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The Forum > Article Comments > Bland, politically correct values > Comments

Bland, politically correct values : Comments

By Peter Sellick, published 12/9/2006

Values education is a poor thing, a weak attempt at social engineering aimed at making us better.

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I agree mate, I think the basic Christian stories should be taught to Gen Y. We don't have to believe them but we should at least know what they are.

I don't know if this is necessarily the state's fault though. To be honest, whereas 2 generations ago, most kids would go to Sunday School, now we derive much of our moral compass from TV. The responsibility is left to the church to provide RE in schools (not to indoctrinate but inform), to hold meaningful events that engage with youth culture in the churches, and above all else, to live the life of Christian discipleship, free of the yucky hold of religion, that is so attractive to young people (i.e. people were attracted to Jesus because of who He is, let them be attracted to Christians because of who Jesus is inside them, not because of religosity).

I'm not sure exactly what you're arguing, but that the government is stepping against churches providing RE and trying to teach kids morals without teaching them why. I agree with you, its not the state's job to do this. But I think the church is to blame for not teaching kids (including outside of schools) as much as is society for becoming more hedonistic and the state for becoming more intrusive.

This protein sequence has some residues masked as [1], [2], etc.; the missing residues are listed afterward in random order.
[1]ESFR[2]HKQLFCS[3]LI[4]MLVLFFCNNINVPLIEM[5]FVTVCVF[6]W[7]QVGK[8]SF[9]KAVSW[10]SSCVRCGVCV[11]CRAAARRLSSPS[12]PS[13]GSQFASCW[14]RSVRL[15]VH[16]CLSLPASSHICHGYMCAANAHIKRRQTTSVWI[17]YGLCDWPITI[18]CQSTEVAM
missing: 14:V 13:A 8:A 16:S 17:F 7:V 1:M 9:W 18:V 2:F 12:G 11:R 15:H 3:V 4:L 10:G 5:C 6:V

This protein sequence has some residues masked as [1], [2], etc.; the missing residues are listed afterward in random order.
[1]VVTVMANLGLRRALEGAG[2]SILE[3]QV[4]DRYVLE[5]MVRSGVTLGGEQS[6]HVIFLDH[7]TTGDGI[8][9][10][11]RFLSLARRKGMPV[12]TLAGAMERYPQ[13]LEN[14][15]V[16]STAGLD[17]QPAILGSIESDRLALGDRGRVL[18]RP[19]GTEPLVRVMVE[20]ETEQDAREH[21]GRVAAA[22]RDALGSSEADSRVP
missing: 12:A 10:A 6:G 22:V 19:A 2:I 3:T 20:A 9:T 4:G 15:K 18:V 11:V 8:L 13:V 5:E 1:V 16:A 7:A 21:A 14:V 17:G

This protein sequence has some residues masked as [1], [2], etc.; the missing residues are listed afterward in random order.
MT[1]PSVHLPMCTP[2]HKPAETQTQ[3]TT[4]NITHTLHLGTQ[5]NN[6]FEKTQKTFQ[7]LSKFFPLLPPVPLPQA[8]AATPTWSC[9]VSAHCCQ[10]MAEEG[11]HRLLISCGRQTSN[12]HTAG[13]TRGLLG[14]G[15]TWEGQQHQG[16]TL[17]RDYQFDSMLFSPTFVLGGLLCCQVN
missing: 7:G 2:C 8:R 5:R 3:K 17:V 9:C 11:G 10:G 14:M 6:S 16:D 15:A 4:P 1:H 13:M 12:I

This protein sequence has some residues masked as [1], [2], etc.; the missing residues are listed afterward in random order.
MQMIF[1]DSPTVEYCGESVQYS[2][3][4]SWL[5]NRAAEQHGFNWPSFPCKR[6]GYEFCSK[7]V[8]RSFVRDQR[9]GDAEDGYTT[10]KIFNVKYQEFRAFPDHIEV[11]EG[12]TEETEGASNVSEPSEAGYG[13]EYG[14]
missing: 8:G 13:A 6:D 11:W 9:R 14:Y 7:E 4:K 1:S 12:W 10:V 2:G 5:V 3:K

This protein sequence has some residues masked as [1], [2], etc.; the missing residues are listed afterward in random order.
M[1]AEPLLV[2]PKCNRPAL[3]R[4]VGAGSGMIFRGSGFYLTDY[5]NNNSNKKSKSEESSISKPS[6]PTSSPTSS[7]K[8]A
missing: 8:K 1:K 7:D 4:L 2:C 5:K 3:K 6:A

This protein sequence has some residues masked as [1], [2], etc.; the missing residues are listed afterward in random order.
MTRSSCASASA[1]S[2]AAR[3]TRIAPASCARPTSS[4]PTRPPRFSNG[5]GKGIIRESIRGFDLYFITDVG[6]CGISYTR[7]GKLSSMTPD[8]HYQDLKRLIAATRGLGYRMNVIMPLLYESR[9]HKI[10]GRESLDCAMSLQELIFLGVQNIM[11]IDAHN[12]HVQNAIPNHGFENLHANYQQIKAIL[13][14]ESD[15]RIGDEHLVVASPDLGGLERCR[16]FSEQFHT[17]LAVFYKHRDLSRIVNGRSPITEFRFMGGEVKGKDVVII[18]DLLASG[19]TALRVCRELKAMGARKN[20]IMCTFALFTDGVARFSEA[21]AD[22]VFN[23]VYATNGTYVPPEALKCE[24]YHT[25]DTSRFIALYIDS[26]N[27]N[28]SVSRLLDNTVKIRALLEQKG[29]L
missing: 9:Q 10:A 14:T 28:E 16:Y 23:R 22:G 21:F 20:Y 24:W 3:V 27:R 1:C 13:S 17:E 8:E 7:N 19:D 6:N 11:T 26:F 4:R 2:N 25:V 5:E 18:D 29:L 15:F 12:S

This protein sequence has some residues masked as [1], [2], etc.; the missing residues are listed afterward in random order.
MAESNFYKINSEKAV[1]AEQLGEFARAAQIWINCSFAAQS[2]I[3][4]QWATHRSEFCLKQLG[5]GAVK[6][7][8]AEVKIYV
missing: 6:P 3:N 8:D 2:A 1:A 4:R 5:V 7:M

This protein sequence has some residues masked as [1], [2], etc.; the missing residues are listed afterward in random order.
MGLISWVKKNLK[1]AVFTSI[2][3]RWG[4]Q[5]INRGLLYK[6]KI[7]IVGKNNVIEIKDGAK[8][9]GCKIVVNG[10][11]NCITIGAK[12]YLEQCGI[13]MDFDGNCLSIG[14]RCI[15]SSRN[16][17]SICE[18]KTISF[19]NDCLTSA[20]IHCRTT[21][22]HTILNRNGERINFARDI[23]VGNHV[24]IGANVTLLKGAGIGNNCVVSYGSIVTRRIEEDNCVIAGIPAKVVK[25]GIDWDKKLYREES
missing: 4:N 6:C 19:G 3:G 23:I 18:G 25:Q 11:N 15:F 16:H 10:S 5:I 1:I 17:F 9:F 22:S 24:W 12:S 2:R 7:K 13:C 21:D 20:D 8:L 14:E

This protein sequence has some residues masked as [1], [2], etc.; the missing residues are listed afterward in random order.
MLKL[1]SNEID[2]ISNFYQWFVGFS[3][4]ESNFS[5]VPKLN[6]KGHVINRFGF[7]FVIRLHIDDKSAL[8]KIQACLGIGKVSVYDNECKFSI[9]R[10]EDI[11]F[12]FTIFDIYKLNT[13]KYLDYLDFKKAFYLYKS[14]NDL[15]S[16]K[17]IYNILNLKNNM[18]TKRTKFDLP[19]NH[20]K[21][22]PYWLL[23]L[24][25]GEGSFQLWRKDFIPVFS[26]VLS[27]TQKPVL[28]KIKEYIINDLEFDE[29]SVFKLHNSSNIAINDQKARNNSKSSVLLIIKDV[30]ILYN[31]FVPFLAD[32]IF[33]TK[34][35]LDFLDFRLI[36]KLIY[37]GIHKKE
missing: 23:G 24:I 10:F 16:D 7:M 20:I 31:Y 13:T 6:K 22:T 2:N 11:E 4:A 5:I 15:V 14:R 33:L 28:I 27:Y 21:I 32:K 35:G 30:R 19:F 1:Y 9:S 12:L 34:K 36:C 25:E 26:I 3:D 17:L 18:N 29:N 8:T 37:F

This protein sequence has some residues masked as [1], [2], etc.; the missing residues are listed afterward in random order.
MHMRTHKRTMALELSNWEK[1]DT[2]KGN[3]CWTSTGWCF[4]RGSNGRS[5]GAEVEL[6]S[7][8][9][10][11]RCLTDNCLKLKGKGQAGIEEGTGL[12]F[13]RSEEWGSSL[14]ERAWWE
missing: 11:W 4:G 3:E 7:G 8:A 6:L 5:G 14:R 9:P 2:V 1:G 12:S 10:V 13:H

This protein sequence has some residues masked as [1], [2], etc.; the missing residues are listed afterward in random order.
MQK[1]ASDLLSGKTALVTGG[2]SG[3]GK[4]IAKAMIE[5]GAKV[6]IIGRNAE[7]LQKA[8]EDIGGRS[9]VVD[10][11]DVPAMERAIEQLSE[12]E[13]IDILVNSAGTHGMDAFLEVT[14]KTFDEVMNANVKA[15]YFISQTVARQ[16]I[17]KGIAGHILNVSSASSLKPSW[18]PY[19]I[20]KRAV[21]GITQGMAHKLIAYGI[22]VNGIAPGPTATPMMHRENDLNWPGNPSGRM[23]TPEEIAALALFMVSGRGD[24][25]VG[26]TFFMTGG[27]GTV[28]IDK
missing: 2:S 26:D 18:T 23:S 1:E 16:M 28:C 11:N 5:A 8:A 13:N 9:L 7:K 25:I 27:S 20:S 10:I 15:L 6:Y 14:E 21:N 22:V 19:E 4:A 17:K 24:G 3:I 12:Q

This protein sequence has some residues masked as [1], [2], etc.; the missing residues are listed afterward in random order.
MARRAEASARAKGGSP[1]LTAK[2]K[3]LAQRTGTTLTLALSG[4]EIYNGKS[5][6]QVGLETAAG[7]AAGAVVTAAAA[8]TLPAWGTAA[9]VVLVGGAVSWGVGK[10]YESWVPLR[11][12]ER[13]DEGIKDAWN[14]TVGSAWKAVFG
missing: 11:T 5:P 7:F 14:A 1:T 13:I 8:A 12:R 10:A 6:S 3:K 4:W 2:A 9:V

Posted by YngNLuvnIt, Tuesday, 12 September 2006 8:40:15 AM
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From what I have observed of the young, once they reach level 9 of their secondary education, trying to teach them anything is in vain. Although I am not a believer (just subjected to the Judeo-Christian ethic until I was old enough to decide for myself)I think I agree with Peter Sellick.

Sadly though, I don't think it will make much difference what we try to teach, or on what that teaching is based. Several generations now have had it 'too easy'. It's a nice way to live, but there are fewer and fewer people left who actually fought and worked hard to get us the good living conditions; and more and more people who don't remember and don't care. The 'hard knocks' segment of real education is not long there.
Posted by Leigh, Tuesday, 12 September 2006 9:10:04 AM
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Light bulb...

Leigh, if we have it too easy, perhaps we should be exposed to what not having it easy looks like.

A lot of students go on exchanges or have gap years. Lets increase the number of exchanges to poorer countries. Let's make it financially easier for students to go on humanitarian trips in their holidays. It should be a part of growing up. The more we see how others have it, the more we learn about human beings outside of our own back yard AND the more we appreciate how easy our own country has it.

Money being pumped into this would be one governmental and/or religious venture I wouldn't be opposed to.
Posted by YngNLuvnIt, Tuesday, 12 September 2006 9:15:12 AM